Review of 'My Winnipeg'

my_winnipeg.jpg “My Winnipeg” is a collage of life in the remote Canadian town of Winnipeg, Manitoba where (at least in the film) it appears to be perpetually winter. The narrator is, nominally, trying to leave the city but finds he has to understand his life there before he can free himself. We end up with a series of vignettes, both real and imaginary, of life in Winnipeg including a winter when horses escaping from a racetrack fire are eventually found frozen in the river with their heads sticking out (imaginary), childhood memories of national hockey team games with the Winnipeg Jets at their old home in the Winnipeg Arena - on whose destruction the narrator laments at length, and their new home in the middle of the city on which he heaps scorn (all real), and as a child watching a show called “Ledge Man” where every week a man threatens to jump from a ledge but is eventually talked from jumping by his mother (imaginary!). Often the images are just of randomly driving the white streets of downtown and residential areas.

It is hard to pin down what this black and white film is. As a mixture of both fantasy and fact it is hard to explain. Part documentary, part whimsy. For the most part “My Winnipeg” is an artistic expression of the director's impressions of the city and, indeed, much of the dialogue is poetic in nature with words or phrases repeated over and over again with the video shifting to match. At 80 minutes the film does tend to drag a bit, an impression that is not helped by frequent repetition of word and image. There is some disturbing imagery that appears slightly out of place - If intended to shock it seems to have no real reason to do so. Sexual in nature there is very little in the way of sex that is discussed in the film. In the end, there is no real conclusion and the film just leaves us with a set of Maddin's impression of life in the city but these are simply impressions as it is obvious that many of these impressions are merely fantasies.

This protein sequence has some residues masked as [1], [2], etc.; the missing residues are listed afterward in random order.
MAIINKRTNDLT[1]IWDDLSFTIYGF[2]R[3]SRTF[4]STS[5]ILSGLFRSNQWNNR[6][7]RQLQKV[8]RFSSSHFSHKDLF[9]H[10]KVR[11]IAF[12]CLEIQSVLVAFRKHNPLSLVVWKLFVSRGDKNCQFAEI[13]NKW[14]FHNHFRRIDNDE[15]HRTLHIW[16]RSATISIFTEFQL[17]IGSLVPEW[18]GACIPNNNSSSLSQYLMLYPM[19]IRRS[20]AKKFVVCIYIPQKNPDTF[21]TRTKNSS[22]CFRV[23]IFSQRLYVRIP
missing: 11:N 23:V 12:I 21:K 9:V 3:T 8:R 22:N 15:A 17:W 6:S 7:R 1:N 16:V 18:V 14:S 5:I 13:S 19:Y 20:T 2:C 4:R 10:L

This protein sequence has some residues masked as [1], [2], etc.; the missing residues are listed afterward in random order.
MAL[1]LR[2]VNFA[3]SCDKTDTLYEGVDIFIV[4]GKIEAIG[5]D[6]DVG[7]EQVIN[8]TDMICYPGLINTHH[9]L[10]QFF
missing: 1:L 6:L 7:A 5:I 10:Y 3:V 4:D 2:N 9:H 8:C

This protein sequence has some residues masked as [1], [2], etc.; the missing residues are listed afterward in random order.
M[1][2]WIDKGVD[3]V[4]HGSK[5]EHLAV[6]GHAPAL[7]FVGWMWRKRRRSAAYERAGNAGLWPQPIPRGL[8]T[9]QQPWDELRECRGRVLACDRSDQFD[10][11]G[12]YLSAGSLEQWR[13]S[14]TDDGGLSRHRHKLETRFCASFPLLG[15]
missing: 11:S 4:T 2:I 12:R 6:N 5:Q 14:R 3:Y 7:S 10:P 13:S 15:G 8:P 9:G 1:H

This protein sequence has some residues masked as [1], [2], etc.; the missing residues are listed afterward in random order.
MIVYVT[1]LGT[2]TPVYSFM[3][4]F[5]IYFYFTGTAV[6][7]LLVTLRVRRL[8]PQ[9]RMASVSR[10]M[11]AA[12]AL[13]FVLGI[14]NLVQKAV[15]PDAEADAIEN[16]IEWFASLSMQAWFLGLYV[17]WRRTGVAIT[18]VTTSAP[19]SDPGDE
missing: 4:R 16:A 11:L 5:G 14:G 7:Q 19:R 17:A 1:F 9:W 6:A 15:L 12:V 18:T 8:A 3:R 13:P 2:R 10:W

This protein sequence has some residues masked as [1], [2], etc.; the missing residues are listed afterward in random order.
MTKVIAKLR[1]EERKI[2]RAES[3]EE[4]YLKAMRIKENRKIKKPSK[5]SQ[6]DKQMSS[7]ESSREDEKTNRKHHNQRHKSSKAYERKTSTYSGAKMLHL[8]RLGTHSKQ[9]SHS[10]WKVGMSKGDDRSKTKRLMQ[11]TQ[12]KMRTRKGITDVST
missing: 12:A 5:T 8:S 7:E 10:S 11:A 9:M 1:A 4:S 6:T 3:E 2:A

Having lived in Winnipeg (see here for my information about the city) for many years I found a lot of the film incredibly funny (yes, the winter is very long but there is a summer…) and quite nostalgic. I can vouch for a lot of what he says as being true though a lot being un-rue but the subjectivity of experience is obviously something the director is exploring here. From a Winnipeg-ers perspective I can see the film is largely respectful and honest of life in the city but it is, definitely, leaning towards the negative side.

Disturbing and quite trippy, I would not suggest “My Winnipeg” for the feint of heart but if you are interested in this sort of somewhat “experimental” film or simply want to learn a bit about one of Canada's most remote cities, “My Winnipeg” is for you. A bit too disturbing for me.

Rating: “It is OK but I have some issues”

Review Date: 2020-01-26

Directed by: Guy Maddin

Studio: Buffalo Gal Pictures

Year: 2007

Length: 80 minutes

Genre: Action/Adventure